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Final Afghan election results show Hazara minority trumped dominant Pashtuns

Hazaras' strong showing is concerning to majority Pashtuns – many of whom couldn't get to the polls because of insecurity – and casts doubt on how fair the election was.

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Allegations of fraud still loom heavy over the election, with doubts remaining about whether today's announced results will be accepted.

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Hours before the IEC publicized the results, a number of candidates launched a demonstration protesting what they say was a corrupt and fraudulent election.

Such demonstrations have been commonplace since the elections took place on Sept. 18 and nearly one-quarter of all 5.6 million votes were thrown out due to fraud.

Was the Hazara vote fair?

The enthusiastic participation of Hazaras versus the lackluster turnout among other ethnic groups – particularly Pashtuns – has created competing narratives since voting day.

Hazaras have faced historical oppression in Afghanistan. Their suffering under the Taliban regime and their newfound rights under the current Constitution has made the community an ardent supporter of the democratic process. Hazaras turned out to vote in force.

However, Hazara leaders suspect that other ethnic groups – fearful of the Hazara strength at the ballot box – have worked through the government to suppress as much of the Hazara vote as possible.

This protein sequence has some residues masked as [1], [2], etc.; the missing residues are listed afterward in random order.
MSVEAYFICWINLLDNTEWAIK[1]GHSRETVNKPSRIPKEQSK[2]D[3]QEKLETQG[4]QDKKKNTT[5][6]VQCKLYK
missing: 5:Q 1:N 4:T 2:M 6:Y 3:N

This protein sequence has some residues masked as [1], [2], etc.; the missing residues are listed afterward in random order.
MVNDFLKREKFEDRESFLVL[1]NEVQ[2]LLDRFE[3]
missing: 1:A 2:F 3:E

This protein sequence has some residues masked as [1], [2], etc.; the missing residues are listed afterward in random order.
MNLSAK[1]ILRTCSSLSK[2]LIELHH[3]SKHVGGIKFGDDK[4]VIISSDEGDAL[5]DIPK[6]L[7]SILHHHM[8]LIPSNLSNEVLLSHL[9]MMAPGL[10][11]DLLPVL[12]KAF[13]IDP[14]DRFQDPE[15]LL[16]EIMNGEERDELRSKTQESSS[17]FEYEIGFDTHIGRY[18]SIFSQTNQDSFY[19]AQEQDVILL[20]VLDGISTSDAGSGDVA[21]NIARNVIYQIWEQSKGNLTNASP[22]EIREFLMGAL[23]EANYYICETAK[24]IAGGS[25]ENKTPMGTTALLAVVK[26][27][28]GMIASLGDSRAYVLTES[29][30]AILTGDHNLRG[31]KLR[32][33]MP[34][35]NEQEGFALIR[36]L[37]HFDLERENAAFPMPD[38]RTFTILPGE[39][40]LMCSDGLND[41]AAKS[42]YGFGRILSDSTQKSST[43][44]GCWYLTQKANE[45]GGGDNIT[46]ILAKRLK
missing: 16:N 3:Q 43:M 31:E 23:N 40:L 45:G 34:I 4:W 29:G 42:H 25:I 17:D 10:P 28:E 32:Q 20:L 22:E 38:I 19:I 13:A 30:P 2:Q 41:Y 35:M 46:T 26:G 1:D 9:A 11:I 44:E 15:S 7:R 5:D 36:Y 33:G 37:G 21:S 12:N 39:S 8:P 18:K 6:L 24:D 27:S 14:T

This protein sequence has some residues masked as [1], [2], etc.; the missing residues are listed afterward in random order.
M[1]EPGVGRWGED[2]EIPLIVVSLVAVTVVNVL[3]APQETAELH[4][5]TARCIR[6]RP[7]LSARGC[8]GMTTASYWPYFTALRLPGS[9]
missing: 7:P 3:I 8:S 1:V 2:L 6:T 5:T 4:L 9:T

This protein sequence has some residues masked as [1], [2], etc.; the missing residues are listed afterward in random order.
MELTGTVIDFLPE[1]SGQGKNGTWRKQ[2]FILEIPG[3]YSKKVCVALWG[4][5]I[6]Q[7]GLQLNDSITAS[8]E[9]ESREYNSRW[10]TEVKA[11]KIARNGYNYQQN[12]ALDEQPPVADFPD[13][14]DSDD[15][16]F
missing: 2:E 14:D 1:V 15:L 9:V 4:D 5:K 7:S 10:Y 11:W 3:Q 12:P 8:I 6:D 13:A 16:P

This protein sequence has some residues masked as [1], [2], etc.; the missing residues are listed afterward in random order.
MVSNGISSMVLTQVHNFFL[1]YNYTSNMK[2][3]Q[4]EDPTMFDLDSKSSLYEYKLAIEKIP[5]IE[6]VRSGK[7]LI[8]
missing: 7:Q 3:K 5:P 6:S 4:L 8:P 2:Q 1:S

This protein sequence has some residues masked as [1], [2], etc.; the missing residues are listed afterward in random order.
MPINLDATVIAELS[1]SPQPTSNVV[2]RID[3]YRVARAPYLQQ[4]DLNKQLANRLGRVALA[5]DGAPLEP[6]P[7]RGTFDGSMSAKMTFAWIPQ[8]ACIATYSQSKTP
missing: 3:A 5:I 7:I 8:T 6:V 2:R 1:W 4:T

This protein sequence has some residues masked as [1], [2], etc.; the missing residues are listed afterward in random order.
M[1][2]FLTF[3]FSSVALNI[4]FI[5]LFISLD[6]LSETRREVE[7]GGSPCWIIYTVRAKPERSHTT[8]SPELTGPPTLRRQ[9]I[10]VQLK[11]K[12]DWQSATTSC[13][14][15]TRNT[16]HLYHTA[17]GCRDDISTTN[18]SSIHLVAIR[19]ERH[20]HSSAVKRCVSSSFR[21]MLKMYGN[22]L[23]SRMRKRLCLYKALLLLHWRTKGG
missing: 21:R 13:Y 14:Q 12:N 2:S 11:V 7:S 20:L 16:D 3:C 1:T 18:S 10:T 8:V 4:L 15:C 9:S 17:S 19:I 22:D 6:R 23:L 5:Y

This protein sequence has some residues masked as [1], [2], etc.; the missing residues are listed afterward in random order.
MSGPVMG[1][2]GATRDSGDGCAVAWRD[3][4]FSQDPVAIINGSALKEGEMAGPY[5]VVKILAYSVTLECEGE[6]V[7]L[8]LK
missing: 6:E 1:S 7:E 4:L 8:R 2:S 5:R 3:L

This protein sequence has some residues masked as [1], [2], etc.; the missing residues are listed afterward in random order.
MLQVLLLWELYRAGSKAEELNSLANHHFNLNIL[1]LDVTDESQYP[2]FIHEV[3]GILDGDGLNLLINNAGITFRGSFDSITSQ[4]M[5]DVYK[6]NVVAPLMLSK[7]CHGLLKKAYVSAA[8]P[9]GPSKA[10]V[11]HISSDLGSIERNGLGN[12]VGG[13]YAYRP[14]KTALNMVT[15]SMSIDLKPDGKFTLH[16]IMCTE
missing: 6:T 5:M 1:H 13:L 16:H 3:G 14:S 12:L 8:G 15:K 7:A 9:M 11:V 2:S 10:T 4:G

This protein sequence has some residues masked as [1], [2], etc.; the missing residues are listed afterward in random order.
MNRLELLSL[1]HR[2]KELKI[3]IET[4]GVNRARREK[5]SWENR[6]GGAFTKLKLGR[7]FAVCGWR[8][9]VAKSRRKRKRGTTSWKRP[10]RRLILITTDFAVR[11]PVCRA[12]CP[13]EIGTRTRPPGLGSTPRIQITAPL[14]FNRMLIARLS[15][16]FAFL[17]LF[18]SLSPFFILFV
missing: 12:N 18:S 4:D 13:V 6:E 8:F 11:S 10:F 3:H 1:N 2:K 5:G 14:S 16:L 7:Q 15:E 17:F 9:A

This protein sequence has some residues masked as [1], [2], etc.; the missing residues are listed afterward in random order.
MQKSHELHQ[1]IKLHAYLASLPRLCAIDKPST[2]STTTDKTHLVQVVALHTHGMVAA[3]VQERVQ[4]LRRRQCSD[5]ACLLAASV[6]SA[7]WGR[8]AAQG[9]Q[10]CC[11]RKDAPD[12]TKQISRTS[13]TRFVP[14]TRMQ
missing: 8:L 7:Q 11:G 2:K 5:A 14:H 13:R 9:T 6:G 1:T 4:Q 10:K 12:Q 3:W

In Hazara areas of Kabul, as well as the Ghazni districts of Jaghori, Malistan, and Nawur, ballots ran out early, with some Hazara leaders claiming the government purposely short-changed polling centers there. In one mixed Hazara-Pashtun district of Ghazni, Qarabagh, no polling centers opened at all due to a lack of voting materials.

Leaders from other ethnic groups, however, see no evidence of systematic suppression of Hazara votes.

A current Pashtun parliamentarian from Ghazni, Daoud Sultanzoy, scoffs at the notion of Hazara disenfranchisement, pointing out that Hazaras looked poised to sweep all the seats, including his own. But he acknowledged that their enthusiastic participation paid dividends not enjoyed by other groups.

“I don’t want to blame Hazaras, whether they cheated or not. They participated in the process, whether they milked the process for everything they could – good for them,” he says. “The Pashtuns and Tajiks did not fulfill their responsibilities as citizens, did not participate in some parts of the province.”

An inexperienced parliament

While there will no doubt be tensions as the government resolves final voting tallies in Ghazni, few believe that it will create any violence.

“I don’t think this will lead to an ethnic confrontation. Because the election turnout was so low and there was massive fraud, I think for most people it doesn’t really matter what the results showed,” says Masood Farivar, manager of Salam Watandar, a national radio network.

Generally speaking, Afghanistan’s new 249-member lower house of parliament will be a largely inexperienced organization. Only about 90 seats went to incumbents, meaning there will be at least 148 new members. The upper house was not elected in this cycle.

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